For months now, a chorus of televised talking heads has been predicting that the vast majority of Americans wouldn't stand -- let alone stand in line -- for "Brokeback Mountain." Bill O'Reilly, who memorably promised that red-staters would stay home, predicted, "They're not going to go see the gay cowboys in Montana. I'm sorry. They're not going to do it."
But "Brokeback Mountain" isn't just playing in red states like Montana; it has been doing quite well, even before it became the Oscar front-runner this week.
In Missoula, Mont., a town of just under 60,000, the film has been a big hit since it opened at the cavernous Wilma Theater on Jan. 6, grossing $33,006, cumulatively, in its first four weekends there. A representative for Focus Features calls the movie's performance in Missoula "amazing." And Bill Emerson, who manages the 85-year-old theater, confirms that "Brokeback's" draw has been "one of our best starts for a movie we've ever had."
Of course, Missoula is a college town that has long served as a haven for Montana's liberals, hippies and artists. But "Brokeback" isn't doing well only in Missoula. In Kalispell, a stronghold of conservatism in the northwest part of the state, the film opened last Friday and took in $3,656 at the box office its first weekend, a draw Focus says it's "very happy" with. In the equally conservative ski town of Whitefish, where the film also opened on Friday, it was the weekend's top draw, taking in $2,312 and beating out "Big Momma's House 2," "Nanny McPhee" and "Underworld," the top three national box-office draws. And a rep for the company calls the film's performance in Billings, a traditional community in central Montana, where it has taken in $26,065 since opening on Jan. 13, "absolutely phenomenal." "Brokeback" is also doing well in Great Falls and Bozeman, and last weekend opened at No. 1 in Helena.
"I don't know where [the pundits] got the idea that we wouldn't want to see this movie," said Donna Frief, a 59-year-old school secretary from Lolo, Mont., who went to see "Brokeback" in Missoula last week with her daughter and granddaughter. Frief said she "could have done without" some of the more explicit love scenes, but added, "I thought it was just a really beautiful love story. And so sad. It really helped me understand more about the feelings that [gay people] go through."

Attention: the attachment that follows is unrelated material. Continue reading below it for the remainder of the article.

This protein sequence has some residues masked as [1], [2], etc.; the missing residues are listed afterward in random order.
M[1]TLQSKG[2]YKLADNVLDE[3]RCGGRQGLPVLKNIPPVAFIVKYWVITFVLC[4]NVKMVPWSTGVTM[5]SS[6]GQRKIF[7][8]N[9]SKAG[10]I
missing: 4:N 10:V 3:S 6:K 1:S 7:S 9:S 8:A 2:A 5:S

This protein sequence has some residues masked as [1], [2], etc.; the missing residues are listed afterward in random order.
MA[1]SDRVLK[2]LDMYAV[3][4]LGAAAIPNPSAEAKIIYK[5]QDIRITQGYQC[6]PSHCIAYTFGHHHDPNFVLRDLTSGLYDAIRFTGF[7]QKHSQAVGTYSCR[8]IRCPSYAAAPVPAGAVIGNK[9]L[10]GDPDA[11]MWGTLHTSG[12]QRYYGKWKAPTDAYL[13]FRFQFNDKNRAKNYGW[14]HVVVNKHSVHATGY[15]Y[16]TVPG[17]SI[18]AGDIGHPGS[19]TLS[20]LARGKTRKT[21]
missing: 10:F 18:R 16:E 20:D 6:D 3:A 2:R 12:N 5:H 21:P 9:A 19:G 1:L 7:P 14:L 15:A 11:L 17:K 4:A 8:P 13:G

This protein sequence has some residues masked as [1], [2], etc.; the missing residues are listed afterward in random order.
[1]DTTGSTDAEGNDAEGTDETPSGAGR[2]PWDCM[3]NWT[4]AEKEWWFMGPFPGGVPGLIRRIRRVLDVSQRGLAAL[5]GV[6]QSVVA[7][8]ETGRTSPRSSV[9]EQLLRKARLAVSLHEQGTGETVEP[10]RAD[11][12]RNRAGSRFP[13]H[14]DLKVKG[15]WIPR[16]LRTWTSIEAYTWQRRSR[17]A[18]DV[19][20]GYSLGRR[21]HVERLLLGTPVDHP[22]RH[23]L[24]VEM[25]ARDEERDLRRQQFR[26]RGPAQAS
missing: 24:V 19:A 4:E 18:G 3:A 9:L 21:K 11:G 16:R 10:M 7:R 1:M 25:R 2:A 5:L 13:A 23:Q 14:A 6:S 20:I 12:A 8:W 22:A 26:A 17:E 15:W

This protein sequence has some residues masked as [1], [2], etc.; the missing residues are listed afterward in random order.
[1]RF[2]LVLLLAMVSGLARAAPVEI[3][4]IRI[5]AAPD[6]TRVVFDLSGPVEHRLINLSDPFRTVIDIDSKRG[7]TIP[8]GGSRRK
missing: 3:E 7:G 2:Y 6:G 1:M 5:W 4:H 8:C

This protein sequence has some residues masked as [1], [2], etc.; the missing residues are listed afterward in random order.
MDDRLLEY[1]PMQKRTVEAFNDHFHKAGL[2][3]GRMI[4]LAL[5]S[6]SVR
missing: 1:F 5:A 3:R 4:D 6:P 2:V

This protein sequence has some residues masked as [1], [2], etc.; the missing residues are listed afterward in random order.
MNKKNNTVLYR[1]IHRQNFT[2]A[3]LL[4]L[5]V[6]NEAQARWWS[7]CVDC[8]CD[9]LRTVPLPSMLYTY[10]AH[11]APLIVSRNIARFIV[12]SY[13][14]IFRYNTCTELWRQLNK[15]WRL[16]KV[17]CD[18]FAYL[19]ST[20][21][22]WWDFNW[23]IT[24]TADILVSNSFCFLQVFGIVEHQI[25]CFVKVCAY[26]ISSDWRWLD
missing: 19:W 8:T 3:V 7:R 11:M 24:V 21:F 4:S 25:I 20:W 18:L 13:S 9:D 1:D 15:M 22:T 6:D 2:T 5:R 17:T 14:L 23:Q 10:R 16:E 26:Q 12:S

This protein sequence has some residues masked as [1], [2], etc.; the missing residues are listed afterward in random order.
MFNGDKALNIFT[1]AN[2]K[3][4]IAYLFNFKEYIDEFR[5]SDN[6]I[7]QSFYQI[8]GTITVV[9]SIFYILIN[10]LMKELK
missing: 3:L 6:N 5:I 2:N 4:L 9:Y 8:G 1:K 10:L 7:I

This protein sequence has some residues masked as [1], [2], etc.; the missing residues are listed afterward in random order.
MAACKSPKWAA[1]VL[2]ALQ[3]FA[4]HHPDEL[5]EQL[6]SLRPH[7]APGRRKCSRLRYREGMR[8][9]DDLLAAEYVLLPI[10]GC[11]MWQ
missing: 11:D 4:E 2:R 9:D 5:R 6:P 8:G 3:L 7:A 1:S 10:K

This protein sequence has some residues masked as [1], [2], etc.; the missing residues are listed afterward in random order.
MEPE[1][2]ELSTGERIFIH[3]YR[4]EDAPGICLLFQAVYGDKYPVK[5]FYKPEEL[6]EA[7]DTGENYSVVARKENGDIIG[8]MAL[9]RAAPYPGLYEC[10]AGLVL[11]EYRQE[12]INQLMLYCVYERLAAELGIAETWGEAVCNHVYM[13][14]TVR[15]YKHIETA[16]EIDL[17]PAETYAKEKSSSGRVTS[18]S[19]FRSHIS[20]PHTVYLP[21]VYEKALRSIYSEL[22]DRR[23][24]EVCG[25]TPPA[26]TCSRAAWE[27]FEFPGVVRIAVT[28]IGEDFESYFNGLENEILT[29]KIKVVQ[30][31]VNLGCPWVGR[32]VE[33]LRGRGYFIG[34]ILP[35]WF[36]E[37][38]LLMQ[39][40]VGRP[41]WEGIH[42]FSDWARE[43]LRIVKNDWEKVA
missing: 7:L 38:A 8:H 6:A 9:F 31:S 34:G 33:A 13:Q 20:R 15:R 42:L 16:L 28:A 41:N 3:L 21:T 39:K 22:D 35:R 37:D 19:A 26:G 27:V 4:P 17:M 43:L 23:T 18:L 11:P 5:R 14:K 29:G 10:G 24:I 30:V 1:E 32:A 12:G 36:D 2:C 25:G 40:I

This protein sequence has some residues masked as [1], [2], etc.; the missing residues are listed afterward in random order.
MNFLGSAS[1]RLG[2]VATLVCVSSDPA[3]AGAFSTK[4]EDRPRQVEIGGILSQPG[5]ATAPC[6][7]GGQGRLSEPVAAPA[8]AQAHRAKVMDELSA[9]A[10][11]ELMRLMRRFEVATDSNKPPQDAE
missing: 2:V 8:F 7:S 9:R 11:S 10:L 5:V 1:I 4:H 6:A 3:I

Judging from the outcomes of the two most recent presidential elections, Montana might look pretty homogenous and conservative. Statewide, Montanans voted overwhelmingly for George W. Bush in 2000 and again in 2004, by margins of 19 and 20 percentage points, respectively, proving themselves to be considerably more enthusiastic about Bush than much of the rest of the country. But those same Montana voters summarily ousted the Republican Party from the governor's office and majority power in both chambers of the state Legislature in 2004. Today, all but one of the major posts in Montana state government are held by Democrats.
One of the first people to step up to the box-office window to see "Brokeback Mountain" when it opened last Friday at the Strand, an old single-screen movie house in Kalispell, was a gray-haired man who would identify himself only as Fishbah.
"What the hell, a couple cowboys? They've got the choice of sheep, cows and cowboys -- which would you choose?" he mused.
The Blue Moon is a sprawling cowboy bar on a rural highway between Whitefish and Columbia Falls. One wall of the barroom is taken up by a glass display case containing two stuffed Kodiak bears and one polar bear, frozen in attack poses. A house band jangles through a series of country hits onstage, while men and women in Stetsons and crisp jeans swing-dance on the wooden dance floor.
Eight men and one woman sat quietly around a poker table. As I sat down, a waitress walked up and placed a single red rose on a chair near the dealer. A man at the far end of the table noticed it and picked it up. A grin flashed across his face, and he handed it to the man next to him.
"This is for you," said the man with the rose.
"Hey, isn't that cute -- it's like that 'Brokeback Mountain,'" interjected another man sitting at the table, who laughed heartily at his own joke. "That shit, what's up with the gay cowboy?" The others at the table grinned and shook their heads.